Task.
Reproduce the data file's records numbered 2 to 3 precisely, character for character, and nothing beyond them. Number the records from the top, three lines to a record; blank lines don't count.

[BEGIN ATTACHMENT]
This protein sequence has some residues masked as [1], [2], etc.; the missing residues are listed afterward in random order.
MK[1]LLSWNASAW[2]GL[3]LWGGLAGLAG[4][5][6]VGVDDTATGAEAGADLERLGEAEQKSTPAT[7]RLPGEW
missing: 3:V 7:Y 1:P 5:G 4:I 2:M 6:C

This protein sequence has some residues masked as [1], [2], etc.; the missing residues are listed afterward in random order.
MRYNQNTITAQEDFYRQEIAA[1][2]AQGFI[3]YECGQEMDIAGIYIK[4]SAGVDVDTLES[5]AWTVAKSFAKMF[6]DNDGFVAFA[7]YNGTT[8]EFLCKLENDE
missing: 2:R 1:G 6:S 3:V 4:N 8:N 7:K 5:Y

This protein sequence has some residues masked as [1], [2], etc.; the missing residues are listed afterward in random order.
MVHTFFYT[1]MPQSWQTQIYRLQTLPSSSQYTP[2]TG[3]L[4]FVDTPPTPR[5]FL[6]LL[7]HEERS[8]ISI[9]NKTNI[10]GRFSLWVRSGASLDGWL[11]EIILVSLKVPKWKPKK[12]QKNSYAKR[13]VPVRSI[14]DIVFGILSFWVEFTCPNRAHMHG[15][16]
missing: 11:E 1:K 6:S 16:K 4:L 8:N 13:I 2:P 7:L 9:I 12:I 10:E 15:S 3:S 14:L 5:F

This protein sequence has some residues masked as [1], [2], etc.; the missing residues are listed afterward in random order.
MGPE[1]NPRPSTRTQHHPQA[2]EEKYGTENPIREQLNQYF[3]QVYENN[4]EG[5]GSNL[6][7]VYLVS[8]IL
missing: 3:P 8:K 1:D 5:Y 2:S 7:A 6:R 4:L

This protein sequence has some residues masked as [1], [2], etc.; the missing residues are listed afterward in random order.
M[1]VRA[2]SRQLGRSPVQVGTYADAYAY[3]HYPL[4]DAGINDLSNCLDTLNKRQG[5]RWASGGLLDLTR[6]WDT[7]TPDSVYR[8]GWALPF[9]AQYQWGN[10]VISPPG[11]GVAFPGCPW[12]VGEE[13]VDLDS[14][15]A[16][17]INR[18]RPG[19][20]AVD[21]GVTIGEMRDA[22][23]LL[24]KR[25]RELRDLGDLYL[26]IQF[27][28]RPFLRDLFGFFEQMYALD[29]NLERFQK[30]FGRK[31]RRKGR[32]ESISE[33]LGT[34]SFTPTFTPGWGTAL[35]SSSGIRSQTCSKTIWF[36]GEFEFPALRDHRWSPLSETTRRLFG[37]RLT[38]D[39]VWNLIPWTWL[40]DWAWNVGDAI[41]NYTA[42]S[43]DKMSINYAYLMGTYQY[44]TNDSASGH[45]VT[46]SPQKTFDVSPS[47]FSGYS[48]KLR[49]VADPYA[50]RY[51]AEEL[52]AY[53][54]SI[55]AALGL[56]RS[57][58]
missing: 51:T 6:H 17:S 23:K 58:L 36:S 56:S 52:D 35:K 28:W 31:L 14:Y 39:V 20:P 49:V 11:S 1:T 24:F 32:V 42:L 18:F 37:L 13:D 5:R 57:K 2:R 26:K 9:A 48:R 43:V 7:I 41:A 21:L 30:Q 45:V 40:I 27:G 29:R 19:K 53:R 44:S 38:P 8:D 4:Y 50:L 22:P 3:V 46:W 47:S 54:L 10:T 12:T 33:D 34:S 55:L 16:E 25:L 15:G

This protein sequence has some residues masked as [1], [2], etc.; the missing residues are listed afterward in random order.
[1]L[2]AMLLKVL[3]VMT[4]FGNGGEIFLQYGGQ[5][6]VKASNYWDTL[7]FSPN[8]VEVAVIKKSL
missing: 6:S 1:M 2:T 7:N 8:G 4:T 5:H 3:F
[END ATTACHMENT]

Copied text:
This protein sequence has some residues masked as [1], [2], etc.; the missing residues are listed afterward in random order.
MRYNQNTITAQEDFYRQEIAA[1][2]AQGFI[3]YECGQEMDIAGIYIK[4]SAGVDVDTLES[5]AWTVAKSFAKMF[6]DNDGFVAFA[7]YNGTT[8]EFLCKLENDE
missing: 2:R 1:G 6:S 3:V 4:N 8:N 7:K 5:Y

This protein sequence has some residues masked as [1], [2], etc.; the missing residues are listed afterward in random order.
MVHTFFYT[1]MPQSWQTQIYRLQTLPSSSQYTP[2]TG[3]L[4]FVDTPPTPR[5]FL[6]LL[7]HEERS[8]ISI[9]NKTNI[10]GRFSLWVRSGASLDGWL[11]EIILVSLKVPKWKPKK[12]QKNSYAKR[13]VPVRSI[14]DIVFGILSFWVEFTCPNRAHMHG[15][16]
missing: 11:E 1:K 6:S 16:K 4:L 8:N 13:I 2:P 7:L 9:I 12:I 10:E 15:S 3:S 14:L 5:F